Here are some additional rainfall records for Houston Hobby and the city of Galveston. #houwx #glswx pic.twitter.com/E5OzdwAwmL

— NWS Houston (@NWSHouston) September 20, 2019

Harris County Sheriff Ed Gonzalez says a man in a his 40s or 50s drowned Thursday when he attempted to drive his vehicle though floodwaters that some 8 feet deep near Houston’s George Bush Intercontinental Airport.

“According to witnesses for some unknown reason, he just punched it and tried to drive through it some more,” Gonzalez told reporters. “They did try to go into water to see if they could pull him out to no avail.”

#USCG Air Station Houston and Air Station New Orleans have completed multiple medevacs and rescues in the Beaumont area due to flooding caused by Tropical Depression #Imelda.

🎥: @USCGHeartland pic.twitter.com/wGfV7tdGOG

— U.S. Coast Guard (@USCG) September 20, 2019

A second man was electrocuted and drowned while trying to move his horse, according to a message from the family of the 19-year-old victim, Hunter Morrison, that was shared by the Jefferson County’s Sheriff’s Office.

“Right now my family and I are going through one of the most horrific times in our lives with losing Hunter,” the family message said.

The Houston Fire Department says its crews performed more than 900 water rescues on Thursday and were dispatched to nearly 1,800 emergency calls.

On Friday, the U.S. Coast Guard tweeted out a short video of people being helped off a helicopter, adding that crews in Houston and New Orleans have “completed multiple medevacs and rescues”

“USGC Air Station Houston and Air Station New Orleans have completed multiple medevacs and rescues in the Beaumont area due to flooding caused by Tropical Depression #Imelda,” it said.

People in Houston navigate the floodwaters on Thursday. The city got more than 9 inches of rain on that day alone, according to the National Weather Service in Houston.

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Far Right Makes Gains In 2 German State Elections As Centrists Hang Onto Power

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Far Right Makes Gains In 2 German State Elections As Centrists Hang Onto Power

Andreas Kalbitz, an AfD leader in Brandenburg, speaks to supporters after exit poll results in state elections on Sept. 1 in Werder, Germany.

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Michele Tantussi/Getty Images

For as long as Germany has been a unified country, since 1990, the center-left Social Democratic Party has helped govern Brandenburg, a state in the country’s east that surrounds Berlin. Tina Fischer, an SPD member of Brandenburg’s state parliament, is concerned about how long that will last.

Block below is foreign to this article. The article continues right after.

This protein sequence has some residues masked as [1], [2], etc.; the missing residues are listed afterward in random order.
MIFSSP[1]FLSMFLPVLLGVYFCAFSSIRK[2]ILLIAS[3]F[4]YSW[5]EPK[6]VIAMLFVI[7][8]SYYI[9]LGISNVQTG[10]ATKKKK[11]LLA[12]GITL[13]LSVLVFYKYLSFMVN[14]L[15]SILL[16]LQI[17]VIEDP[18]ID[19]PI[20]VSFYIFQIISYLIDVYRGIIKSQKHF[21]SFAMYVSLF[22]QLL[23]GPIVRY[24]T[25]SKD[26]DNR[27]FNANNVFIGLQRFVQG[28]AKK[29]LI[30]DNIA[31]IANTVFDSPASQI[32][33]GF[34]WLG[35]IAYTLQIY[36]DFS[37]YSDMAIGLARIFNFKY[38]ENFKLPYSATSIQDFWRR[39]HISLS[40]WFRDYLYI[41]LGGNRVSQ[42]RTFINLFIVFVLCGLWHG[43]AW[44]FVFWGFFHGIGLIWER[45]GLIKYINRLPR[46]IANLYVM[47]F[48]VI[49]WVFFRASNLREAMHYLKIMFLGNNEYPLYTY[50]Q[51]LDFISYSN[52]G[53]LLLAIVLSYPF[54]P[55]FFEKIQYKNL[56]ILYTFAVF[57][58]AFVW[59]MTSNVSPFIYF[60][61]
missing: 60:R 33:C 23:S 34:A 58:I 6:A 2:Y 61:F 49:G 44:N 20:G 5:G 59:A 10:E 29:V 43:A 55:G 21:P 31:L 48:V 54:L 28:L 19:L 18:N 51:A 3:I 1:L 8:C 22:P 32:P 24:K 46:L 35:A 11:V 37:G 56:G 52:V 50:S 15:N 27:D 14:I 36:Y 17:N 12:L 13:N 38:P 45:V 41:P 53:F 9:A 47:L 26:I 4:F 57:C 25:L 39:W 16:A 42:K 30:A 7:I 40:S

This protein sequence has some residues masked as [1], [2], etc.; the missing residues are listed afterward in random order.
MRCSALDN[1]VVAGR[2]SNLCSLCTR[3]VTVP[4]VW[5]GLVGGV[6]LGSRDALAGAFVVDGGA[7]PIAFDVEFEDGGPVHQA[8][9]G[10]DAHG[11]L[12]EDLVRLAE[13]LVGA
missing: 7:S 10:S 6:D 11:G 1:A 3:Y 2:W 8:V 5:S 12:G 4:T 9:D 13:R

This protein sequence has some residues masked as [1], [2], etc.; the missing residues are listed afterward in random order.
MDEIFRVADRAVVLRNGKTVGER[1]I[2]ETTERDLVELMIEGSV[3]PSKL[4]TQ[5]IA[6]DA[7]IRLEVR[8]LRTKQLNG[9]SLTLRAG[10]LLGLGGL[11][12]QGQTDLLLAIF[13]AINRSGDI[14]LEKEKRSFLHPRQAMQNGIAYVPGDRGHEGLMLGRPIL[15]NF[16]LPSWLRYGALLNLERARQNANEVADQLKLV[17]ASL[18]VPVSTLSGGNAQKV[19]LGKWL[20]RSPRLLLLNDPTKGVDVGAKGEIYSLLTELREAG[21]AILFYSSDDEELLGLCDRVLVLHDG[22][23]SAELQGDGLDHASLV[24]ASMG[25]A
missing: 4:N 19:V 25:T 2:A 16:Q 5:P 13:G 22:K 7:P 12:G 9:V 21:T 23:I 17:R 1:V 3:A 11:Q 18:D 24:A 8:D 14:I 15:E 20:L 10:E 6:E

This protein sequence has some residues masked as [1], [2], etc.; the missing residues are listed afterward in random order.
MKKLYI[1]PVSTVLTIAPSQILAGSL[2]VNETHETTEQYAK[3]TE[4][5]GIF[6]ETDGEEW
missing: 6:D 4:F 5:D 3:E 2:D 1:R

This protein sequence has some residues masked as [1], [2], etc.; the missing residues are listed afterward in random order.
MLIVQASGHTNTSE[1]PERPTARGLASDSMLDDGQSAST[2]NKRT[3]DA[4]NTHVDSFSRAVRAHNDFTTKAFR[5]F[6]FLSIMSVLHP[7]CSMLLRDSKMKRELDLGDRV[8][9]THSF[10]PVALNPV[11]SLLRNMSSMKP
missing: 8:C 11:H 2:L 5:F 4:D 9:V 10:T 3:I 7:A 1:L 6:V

On Sept. 1, voters in her town of Zeuthen helped the far-right Alternative for Germany, the AfD, double its share of the vote in Brandenburg from 12.2% to 23.5%, nearly defeating Fischer’s party. In the state of Saxony, to Brandenburg’s south, the AfD managed to secure 27.5% of the vote, a 17.8% increase over the last election five years ago.

The center-left coalition governments in both Brandenburg and Saxony managed to hold onto power by just single percentage points. The two state elections confirmed what political analysts have been warning for years: that the AfD is rapidly gaining popularity among German voters.

In 2013, when the party was founded, it didn’t have enough votes to sit in Germany’s Bundestag or parliament. Six years later, the AfD is now the third-largest party in Germany, winning 94 of the Bundestag’s 704 seats in the last federal elections. The rapidly growing party has center-left politicians like Fischer concerned.

The SPD’s Tina Fischer believes her party should have reacted more quickly to voters’ concerns when Germany took in large numbers of migrants in 2015.

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Rob Schmitz/NPR

Fischer, a 48-year old mother of two, believes her party should have reacted more quickly to concerns about a surge of around a million migrants that Germany began taking in four years ago. Instead, Fischer recalls telling voters, “No, you don’t have to be worried, there are not so many foreigners, what are you talking about?”

Around 2% of the migrants who have moved to Germany, fleeing wars and instability in Iraq and Syria — roughly 28,000 — chose to settle in the bucolic towns of Brandenburg. Fischer and her party colleagues have learned the hard way that their constituents are still uneasy about these asylum seekers, and the AfD has successfully campaigned on these fears.